Nikola Jokic, the focal point of the Denver Nuggets, deserves consideration as a starter in the 2019 NBA All-Star Game for so many reasons.
The Serbian-born center has allowed Denver to adapt an offensive culture that revolves around incredible playmaking and distributing. The Nuggets rank No. 2 overall in the Western Conference in passes per game (317.1), while Jokic leads the league (71.2) in the same category. He ranks fourth among all players in assist percentage (38.4) and sixth in total assists (323) – the only center in the Top 20 in either category.
Just over halfway through the season, 65.1 percent of the field goals the Nuggets have connected on were assisted. That ranks No. 3 overall in the NBA, barely trailing the Philadelphia 76ers for the top spot.
One reason for this is because of the success the Nuggets have in half-court sets, especially when Jokic is surgically operating out of the high post.
Here is how Scott Rafferty has described this type of offense (via UPROXX):
“When the Nuggets aren’t able to score in transition, they like to run their half-court offense through Jokic in the high post. Giving Jokic the ball outside of the paint doesn’t have a negative impact on Denver’s spacing because he’s comfortable shooting from midrange and the perimeter… Being a reliable threat from those distances means his defender can’t help off of him when he has the ball in his hands, which creates wide open lanes to the basket for his teammates.”
Denver has scored 93.1 points per game in half-court sets, which ranks Top 5 in the West. Jokic often stands at the top of the key and finds an open teammate, creating offensive opportunities unlike nearly every other team in the league.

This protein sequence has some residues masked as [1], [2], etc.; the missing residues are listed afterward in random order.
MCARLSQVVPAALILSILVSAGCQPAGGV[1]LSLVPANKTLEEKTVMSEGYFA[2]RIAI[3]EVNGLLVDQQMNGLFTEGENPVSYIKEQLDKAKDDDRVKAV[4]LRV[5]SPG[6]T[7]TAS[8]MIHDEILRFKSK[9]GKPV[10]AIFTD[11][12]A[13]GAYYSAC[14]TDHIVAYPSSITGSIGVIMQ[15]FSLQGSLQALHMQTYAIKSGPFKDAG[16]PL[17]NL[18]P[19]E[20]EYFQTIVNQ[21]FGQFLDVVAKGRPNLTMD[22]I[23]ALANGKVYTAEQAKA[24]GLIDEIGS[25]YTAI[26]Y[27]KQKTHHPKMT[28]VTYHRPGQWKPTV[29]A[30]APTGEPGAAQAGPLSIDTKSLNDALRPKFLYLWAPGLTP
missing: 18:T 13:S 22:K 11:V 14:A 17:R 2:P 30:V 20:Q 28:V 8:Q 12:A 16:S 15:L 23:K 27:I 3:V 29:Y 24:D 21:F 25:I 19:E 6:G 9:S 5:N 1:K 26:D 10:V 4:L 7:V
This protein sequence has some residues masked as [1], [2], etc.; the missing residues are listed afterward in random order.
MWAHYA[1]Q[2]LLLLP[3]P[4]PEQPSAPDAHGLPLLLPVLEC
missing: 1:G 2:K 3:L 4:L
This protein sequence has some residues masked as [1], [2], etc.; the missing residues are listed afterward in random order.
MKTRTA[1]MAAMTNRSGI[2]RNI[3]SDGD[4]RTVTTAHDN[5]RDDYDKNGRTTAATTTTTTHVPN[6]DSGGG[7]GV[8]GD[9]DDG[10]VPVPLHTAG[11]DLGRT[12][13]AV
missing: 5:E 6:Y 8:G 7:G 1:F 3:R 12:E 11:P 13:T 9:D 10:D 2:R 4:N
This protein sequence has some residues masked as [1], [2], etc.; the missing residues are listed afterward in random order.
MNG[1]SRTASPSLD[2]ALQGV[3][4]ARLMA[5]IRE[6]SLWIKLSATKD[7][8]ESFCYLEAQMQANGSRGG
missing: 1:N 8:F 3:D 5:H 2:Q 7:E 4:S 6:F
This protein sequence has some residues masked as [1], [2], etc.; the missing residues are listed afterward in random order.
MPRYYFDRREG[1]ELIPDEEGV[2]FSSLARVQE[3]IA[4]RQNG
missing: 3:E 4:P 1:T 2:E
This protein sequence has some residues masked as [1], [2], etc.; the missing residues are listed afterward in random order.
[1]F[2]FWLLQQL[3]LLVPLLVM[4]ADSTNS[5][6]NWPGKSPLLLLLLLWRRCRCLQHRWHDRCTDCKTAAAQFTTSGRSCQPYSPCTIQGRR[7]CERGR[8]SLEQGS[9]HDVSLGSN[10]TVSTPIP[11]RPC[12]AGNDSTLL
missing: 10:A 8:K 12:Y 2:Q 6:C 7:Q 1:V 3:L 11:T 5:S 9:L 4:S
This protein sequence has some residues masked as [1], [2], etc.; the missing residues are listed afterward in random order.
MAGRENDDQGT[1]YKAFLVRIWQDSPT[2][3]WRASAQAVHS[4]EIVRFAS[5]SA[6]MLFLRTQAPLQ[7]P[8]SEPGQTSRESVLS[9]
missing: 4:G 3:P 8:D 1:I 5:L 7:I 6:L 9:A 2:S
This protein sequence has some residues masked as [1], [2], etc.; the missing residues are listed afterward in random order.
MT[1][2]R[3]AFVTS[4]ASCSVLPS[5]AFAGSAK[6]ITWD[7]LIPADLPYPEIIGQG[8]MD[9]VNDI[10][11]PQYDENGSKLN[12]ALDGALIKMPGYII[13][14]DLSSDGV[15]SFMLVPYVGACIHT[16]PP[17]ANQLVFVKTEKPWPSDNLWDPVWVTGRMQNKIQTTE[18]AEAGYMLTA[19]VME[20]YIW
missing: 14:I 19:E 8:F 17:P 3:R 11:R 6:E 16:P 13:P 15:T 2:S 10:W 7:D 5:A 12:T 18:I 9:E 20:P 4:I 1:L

Jokic has racked up 274 assists when the Nuggets have finished possessions in organized sets rather than in transition offense. That is ahead of guards such as Jrue Holiday, Trae Young, James Harden and Damian Lillard — all of whom rank Top 5 in this category.
The seven-footer has averaged 7.5 assists and just 1.0 per game has come in transition, meaning the remaining 6.5 assists have come from drawn sets.
When counting how many points he scores and the points created by his assists, Jokic has personally accounted for roughly 30 percent of Denver’s offense when running drawn plays.
One of their most popular options has been the dribble handoff from Jokic to Gary Harris. Earlier this season, teammate Will Barton described why it has been so effective for the Nuggets (via The Athletic):
“They are both threats. Jokic is usually catching the ball, and his man is a little bit behind him from trying to help. He catches it and you have to respect that he can shoot it right there, so you’re already off balance as you try to get back in front of him. Then you have to respect that he can turn the corner himself and go for a layup. Then, Gary’s man might be helping a little bit and Gary is just flying off it. If you go under he can pull back and shoot a 3, and if you go over he has the ability to get around and finish or make a play for another person.”
Harris ranks No. 2 overall in points per game (4.9) scored via dribble handoffs. Only Philadelphia’s JJ Redick (5.5 points per game) has been more prolific on this play type. Needless to say, most of Harris’ buckets arrive after handoffs from Jokic.
People often discuss how Jokic is one of the most exciting passing big men in the history of the game. But many would still be surprised to learn that Jokic is the leader in non-transition assists.
Watch some of the best passing actions unfold in this highlight reel below: